I am generally a size small but I sized up to a medium in these to give my abdomen more room, and I would recommend doing the same if you’re interested in trying them out. According to NyssaCare’s site, these leggings are “ideal for those days when you’re living life at home or running errands but want to be wrapped in soft, sleek, comfortable loungewear that’s actually functional.”

Whether you’re enduring the discomfort of fertility treatments, coming out of postpartum, dealing with period pain, endometriosis flare-ups, or generally feeling a bit blah, Nyssa’s VieWear Pelvic Comfort Live-In Leggings are the first eco-friendly leggings “specially designed to discreetly hold an ice or heat pack over the uterus and ovaries or between the legs.” You can get your own pair for $88 (available in women’s sizes XS-2X). They also make a singular ice or heat pack for $13.

8. You know that feeling where your bladder is telling you that you need to pee but you know you JUST peed and can’t possibly have to pee again already? On those types of days, I reach for the pressure-point wizard referred to as the TheraWand.

I learned about this tool from a pelvic floor therapist I saw post-excision surgery in 2020, but I still use it regularly to this day. According to their website, “the brilliant design is employed as a solution for massage by physical therapists and at home for those experiencing sexual and pelvic discomfort. The user can easily manipulate the TheraWand to gently relieve muscles that are tender, tight, or have trigger points.” You can get your own (in two color options) for $34.95.

9. But if my pelvic floor is simply not cooperating whatsoever and I need to do my best to relax it — whether it’s because I’m post-orgasm or my body is just revolting for unknown reasons — I reach for the (vibrating!) Intimate Rose pelvic wand.

It’s the same concept as the aforementioned TheraWand, except that this one vibrates. According to their website, “the vibrating pelvic wand is covered in silky smooth, medical-grade silicone and uniquely designed to reach all muscles of the pelvic floor.” It was created by a pelvic physical therapist to use vibration techniques and ergonomic curves to relieve trigger points in the pelvic floor muscles — including the most deep and hard-to-reach obturator internus and puborectalis muscles! You can get your own, with 10 different soothing vibration settings, for $59.99.

10. If you’re looking for a more long-term investment into your pelvic floor health and know what kegels are, the Elvie Trainer may be for you. Elvie makes it easy as a smart kegel trainer that works with your phone to help you complete pelvic floor exercises.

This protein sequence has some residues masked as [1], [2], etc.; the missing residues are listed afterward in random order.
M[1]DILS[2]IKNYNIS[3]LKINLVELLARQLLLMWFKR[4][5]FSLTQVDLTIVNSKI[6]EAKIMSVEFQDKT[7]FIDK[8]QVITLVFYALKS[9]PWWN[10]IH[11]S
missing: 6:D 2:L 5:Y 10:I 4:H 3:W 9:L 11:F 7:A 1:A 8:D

According to their website, Elvie visualizes pelvic floor movements in real time using biofeedback. The device is sensitive enough to correct contractions or other movements while guiding you through each exercise so that your technique remains on point. At $199, it ain’t cheap! But like I said, it may be an investment for anyone looking to commit to their pelvic floor health.

11. Sometimes, our pelvic floor region needs a little extra softness, kindness, and care. On those days, I find myself reaching for the soft, silky Chiavaye lubricant. With just six ingredients, it always leaves me feeling more soothed.

According to Chiavaye’s website, “founder Kaylyn Easton was inspired to create Chiavaye through her experience suffering from severe endometriosis. Through her personal struggle with endometriosis, multiple surgeries, learning about holistic healing, and listening to other women, Kaylyn realized that the same concepts for skincare could be applied to women’s personal care — especially since women experience so many changes to their vaginal health throughout life. Each ingredient is chosen to maximize benefits.” You can grab a 30mL bottle for $12.99.

12. Dubbed the “eye cream for your vagina,” if I’m not reaching for the aforementioned lube, then I am certainly grabbing my Happy Clam or Smooth Operator oils from Quim.

According to Quim’s website, the oils were created “after years of dealing with persistent vaginal health issues on our own — yeast infections, bladder infections, difficulty climaxing, low libido, allergic reactions to commercial lube — we came together to share what we’ve learned and to bring you formulas that work for us.” I simply cannot emphasize enough how soothing these serums feel on my (sometimes extremely angry) vulva. Quim offers two different options — “Smooth Operator,” which is more of an intimacy serum, or “Happy Clam,” which is more of an everyday oil — and both cost $48. In my experience, a little bit goes a long way.

13. Finally, let’s talk about Gina App, the world’s first app dedicated to sexual pain. When it comes to pain with sex — and specifically vaginismus — there is a considerable lack of research, awareness, and support for those suffering. Gina’s mission is to instill a sense of hope and shine a spotlight on sexual pain.

It goes without saying, but each experience with vaginismus will be different. Gina’s idea, however, is that no one should have to go through it alone. The app, which costs $2.99 to download, offers information on treatment options, informational tidbits about the pelvic floor, and conversation scripts that can be utilized when trying to seek treatment from a medical professional.